SS: I think Neo seems to be quite popular at the moment, from what I’ve noticed, but I’m definitely a bit more skewed towards the Neo side anyway. I would like to see more of a balance between both classic and Neo. What I really enjoyed about the Grand Tease is that you have to do both. And I think that’s really good because I think learning both those different styles is beneficial to performers.

BS: You’ve been involved in international shows,  what was the most positive thing that you got out of that? And perhaps, what’s the most positive thing that you may have brought to that show?

SS: To have the opportunity to perform among it all in New York was amazing.  When I think of New York I think of Broadway and just amazingly talented actors, singers and dancers so it was quite shocking to me to even step foot on a stage in NYC.  I took away more confidence from performing there.  I believed in myself a little bit more after that because it’s a hard thing getting up on stage and baring your soul in various ways.   I definitely think that it helped me take my own performance to another level and I had great feedback. And what did I bring to the show?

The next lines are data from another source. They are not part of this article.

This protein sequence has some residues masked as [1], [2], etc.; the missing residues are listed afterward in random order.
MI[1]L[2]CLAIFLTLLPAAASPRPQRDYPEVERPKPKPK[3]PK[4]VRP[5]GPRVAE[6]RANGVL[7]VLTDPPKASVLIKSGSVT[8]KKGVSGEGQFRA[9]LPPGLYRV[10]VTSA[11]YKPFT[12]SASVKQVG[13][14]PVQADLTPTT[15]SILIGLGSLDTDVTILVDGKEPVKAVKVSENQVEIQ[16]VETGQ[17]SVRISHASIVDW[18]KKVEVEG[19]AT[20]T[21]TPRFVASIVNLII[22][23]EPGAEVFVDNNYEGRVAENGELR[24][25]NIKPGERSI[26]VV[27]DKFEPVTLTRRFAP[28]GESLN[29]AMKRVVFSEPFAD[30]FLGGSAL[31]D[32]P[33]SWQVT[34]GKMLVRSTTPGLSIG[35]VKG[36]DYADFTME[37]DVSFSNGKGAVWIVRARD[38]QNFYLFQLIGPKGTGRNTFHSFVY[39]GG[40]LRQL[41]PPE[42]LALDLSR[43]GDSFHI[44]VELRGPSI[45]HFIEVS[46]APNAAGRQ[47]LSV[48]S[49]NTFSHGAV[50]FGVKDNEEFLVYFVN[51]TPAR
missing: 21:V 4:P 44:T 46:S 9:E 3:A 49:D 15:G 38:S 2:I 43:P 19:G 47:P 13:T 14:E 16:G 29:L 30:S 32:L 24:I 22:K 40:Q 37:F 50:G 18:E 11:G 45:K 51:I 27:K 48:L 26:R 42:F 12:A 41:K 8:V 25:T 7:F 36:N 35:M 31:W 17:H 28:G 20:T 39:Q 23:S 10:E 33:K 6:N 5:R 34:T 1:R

BS: Yeah aside from the Kiwi accent…

Big Spender Act – Photo David Rowe

SS: Yeah. Well, they were in stitches because I did an act, which was basically poking fun at Donald Trump, and I wasn’t really sure how that would go down. They’d either love it or they’d hate it. So I think I brought a bit of comedy to the night that’s for sure.

BS: Was it primarily more classic?

SS: The night that I performed it was a little bit more slanted to classic so I actually I think I was the only person that night that brought humor, People thought it was hilarious.

BS: Well you’re taking a piss-take of Donald Trunk– Trump, Trump, Trump. Why would I say Trunk.

SS:  Oh, I’m not going there. Oh my god, bad mental images.

BS:  Okay, we’re going serious now,

SS: I’ve got to erase that image from my mind.

BS:  I was thinking Elephant trunk on his face….but nevermind..

SS: I wasn’t!  Oh God!!

Image from High Tea and Burlesque – Meteor Theatre, shot by David Rowe

BS: Okay. So, either in the performing world or in the non-performing world, do you have any idols that you have followed that have influenced your style, whether it be personal or whether it be your performance style? And why?